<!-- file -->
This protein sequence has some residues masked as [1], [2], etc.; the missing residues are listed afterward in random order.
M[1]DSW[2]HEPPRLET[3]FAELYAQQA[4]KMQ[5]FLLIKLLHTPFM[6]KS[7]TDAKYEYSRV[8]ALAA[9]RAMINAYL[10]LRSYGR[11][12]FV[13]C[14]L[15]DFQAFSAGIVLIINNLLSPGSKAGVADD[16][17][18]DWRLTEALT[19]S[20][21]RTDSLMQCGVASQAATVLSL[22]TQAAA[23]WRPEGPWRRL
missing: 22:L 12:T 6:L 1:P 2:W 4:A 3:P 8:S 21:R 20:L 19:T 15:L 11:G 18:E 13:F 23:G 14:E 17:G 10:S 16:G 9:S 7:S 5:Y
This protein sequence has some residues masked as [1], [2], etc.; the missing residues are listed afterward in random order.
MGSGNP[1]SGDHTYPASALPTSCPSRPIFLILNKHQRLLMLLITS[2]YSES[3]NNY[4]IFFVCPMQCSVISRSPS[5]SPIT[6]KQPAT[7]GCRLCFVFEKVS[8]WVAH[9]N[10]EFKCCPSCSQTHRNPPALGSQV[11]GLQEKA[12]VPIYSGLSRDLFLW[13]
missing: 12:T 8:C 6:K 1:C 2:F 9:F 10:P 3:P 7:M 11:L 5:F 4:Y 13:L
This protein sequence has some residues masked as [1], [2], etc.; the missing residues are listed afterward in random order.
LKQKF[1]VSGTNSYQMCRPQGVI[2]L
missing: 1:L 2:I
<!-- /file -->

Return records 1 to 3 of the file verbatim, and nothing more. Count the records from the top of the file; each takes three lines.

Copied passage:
This protein sequence has some residues masked as [1], [2], etc.; the missing residues are listed afterward in random order.
M[1]DSW[2]HEPPRLET[3]FAELYAQQA[4]KMQ[5]FLLIKLLHTPFM[6]KS[7]TDAKYEYSRV[8]ALAA[9]RAMINAYL[10]LRSYGR[11][12]FV[13]C[14]L[15]DFQAFSAGIVLIINNLLSPGSKAGVADD[16][17][18]DWRLTEALT[19]S[20][21]RTDSLMQCGVASQAATVLSL[22]TQAAA[23]WRPEGPWRRL
missing: 22:L 12:T 6:L 1:P 2:W 4:A 3:P 8:S 21:R 20:L 19:T 15:L 11:G 18:E 13:F 23:G 14:E 17:G 10:S 16:G 9:S 7:S 5:Y
This protein sequence has some residues masked as [1], [2], etc.; the missing residues are listed afterward in random order.
MGSGNP[1]SGDHTYPASALPTSCPSRPIFLILNKHQRLLMLLITS[2]YSES[3]NNY[4]IFFVCPMQCSVISRSPS[5]SPIT[6]KQPAT[7]GCRLCFVFEKVS[8]WVAH[9]N[10]EFKCCPSCSQTHRNPPALGSQV[11]GLQEKA[12]VPIYSGLSRDLFLW[13]
missing: 12:T 8:C 6:K 1:C 2:F 9:F 10:P 3:P 7:M 11:L 5:F 4:Y 13:L
This protein sequence has some residues masked as [1], [2], etc.; the missing residues are listed afterward in random order.
LKQKF[1]VSGTNSYQMCRPQGVI[2]L
missing: 1:L 2:I